The U.S. plans on being an active partner as efforts intensify to get Europe get back on its feet financially, Treasury Secretary Timothy Geithner told CNBC Friday.
With global leaders preparing for next month's Group of 20 nations (G20) summit in Cannes, France, the International Monetary Fund — of which the U.S. is the greatest contributor — is being relied on to help underwrite whatever efforts are needed to backstop toxic European sovereign debt.
Geithner said the International Monetary Fund (IMF)has "very substantial" resources to fund a device that could look like the Troubled Asset Relief Program, which helped navigate American financial institutions through the crisis in 2008 and 2009.
"Through the IMF, of course, we're already playing a very major role," he said in a live interview in Paris. "We're happy to see the IMF continue to play that role in support of a more forceful, comprehensive strategy where Europe's own resources—very ample resources—are deployed on a much more substantial scale."
The comments give a lift to U.S. stocks, which have been highly volatile in the past several months as proposed solutions have come and gone for the euro crisis.
Geithner declined to give a specific number on what would be required to aid Greece and any other potential countries that need help meeting their obligations.
Estimates have run as high as $2 trillion for a liquidity fund, and Geithner said that whatever the figure is, it should leave no doubt that there will be more than enough.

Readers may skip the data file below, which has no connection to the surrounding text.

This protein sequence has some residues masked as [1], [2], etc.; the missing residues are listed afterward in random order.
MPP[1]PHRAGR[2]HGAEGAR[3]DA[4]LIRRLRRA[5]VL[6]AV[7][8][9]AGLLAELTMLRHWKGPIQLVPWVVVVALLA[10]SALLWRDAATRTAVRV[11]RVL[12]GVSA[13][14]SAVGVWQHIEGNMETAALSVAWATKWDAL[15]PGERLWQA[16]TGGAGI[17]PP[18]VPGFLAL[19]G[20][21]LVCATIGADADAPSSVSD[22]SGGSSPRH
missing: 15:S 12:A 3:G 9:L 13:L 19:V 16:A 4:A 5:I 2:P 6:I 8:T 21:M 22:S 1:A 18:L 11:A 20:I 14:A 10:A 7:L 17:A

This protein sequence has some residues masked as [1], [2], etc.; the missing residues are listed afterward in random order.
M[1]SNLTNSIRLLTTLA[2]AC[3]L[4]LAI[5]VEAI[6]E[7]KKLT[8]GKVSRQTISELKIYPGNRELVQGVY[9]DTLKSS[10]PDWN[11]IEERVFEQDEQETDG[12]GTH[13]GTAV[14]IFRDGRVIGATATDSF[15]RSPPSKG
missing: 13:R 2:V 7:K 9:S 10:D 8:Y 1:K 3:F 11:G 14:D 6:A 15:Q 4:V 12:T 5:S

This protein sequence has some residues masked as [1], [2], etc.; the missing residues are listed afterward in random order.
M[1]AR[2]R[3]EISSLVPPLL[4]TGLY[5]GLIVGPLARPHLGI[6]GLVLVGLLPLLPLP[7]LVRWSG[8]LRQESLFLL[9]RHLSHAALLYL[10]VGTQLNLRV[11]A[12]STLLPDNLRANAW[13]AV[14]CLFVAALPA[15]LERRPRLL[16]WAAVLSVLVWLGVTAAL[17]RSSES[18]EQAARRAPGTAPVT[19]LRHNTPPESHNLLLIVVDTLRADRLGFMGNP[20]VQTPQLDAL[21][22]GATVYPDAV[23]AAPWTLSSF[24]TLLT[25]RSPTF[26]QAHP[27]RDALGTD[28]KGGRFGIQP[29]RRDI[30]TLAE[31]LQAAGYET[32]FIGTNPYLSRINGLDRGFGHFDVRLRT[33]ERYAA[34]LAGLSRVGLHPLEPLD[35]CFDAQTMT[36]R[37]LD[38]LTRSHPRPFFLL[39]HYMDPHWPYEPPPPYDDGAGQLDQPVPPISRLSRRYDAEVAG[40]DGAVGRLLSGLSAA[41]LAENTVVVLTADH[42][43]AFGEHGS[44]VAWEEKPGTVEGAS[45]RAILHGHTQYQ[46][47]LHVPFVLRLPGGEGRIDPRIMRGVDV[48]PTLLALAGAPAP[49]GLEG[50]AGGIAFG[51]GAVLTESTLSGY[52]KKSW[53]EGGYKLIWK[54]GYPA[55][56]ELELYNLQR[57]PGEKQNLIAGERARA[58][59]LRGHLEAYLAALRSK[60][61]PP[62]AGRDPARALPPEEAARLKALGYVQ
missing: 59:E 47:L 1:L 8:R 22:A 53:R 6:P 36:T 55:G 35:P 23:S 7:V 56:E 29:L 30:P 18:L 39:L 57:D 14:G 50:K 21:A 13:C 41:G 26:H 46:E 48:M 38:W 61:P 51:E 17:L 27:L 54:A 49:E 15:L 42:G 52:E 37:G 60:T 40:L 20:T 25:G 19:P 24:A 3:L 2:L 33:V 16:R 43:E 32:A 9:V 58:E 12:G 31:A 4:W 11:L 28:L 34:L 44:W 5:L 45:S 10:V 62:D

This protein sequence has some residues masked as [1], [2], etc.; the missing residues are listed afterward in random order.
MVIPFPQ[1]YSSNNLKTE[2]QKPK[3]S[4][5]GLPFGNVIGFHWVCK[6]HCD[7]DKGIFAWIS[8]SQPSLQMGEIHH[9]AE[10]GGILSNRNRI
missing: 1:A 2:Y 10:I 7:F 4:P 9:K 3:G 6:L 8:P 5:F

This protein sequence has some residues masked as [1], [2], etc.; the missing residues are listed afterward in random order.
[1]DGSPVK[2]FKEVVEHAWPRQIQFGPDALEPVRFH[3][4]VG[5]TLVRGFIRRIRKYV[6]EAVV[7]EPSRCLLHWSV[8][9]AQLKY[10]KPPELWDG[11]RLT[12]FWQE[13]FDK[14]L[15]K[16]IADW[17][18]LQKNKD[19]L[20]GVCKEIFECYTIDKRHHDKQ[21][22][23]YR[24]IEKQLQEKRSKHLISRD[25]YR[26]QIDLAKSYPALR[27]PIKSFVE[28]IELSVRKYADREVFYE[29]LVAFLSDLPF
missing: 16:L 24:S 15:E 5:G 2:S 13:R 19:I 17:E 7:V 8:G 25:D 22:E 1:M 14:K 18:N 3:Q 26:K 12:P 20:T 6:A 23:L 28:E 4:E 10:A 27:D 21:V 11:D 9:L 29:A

"A basic rule of financial crises management is you want to make sure you have a level of resources that are larger than the potential need you face," he said. "If markets see that then they'll have the incentive to continue to lend, invest, to get more exposure to those countries."
By next week, IMF participants should have "a more comprehensive strategy" to solve the problem and put in place a plan at the G20 summit, which begins Nov. 3.
While that is happening, Geithner said the threat of a massive global recessionhas decreased, making solutions easier to devise.
"The numbers as we see them around the world have been somewhat encouraging over the last couple of weeks," he said. "You've seen steady, gradual—not strong, but gradual—growth across large sections of the U.S. economy and you're seeing a little bit of that outside the United States, too."
He added: "The concerns you saw over the summer that the world might be headed into a much weaker growth outcome have receded a bit."
Geithner said he understands the concerns of widespread protests that emanated from the Occupy Wall Street movement, and said the administration is taking steps to address concerns of economic imbalances.
"What you see is a general sense across the country from concern that the U.S. economy is not growing faster, you're not seeing unemployment come down more rapidly, you're not seeing incomes rising," he said. "People want to make sure that the government — Washington — is acting to make things better now."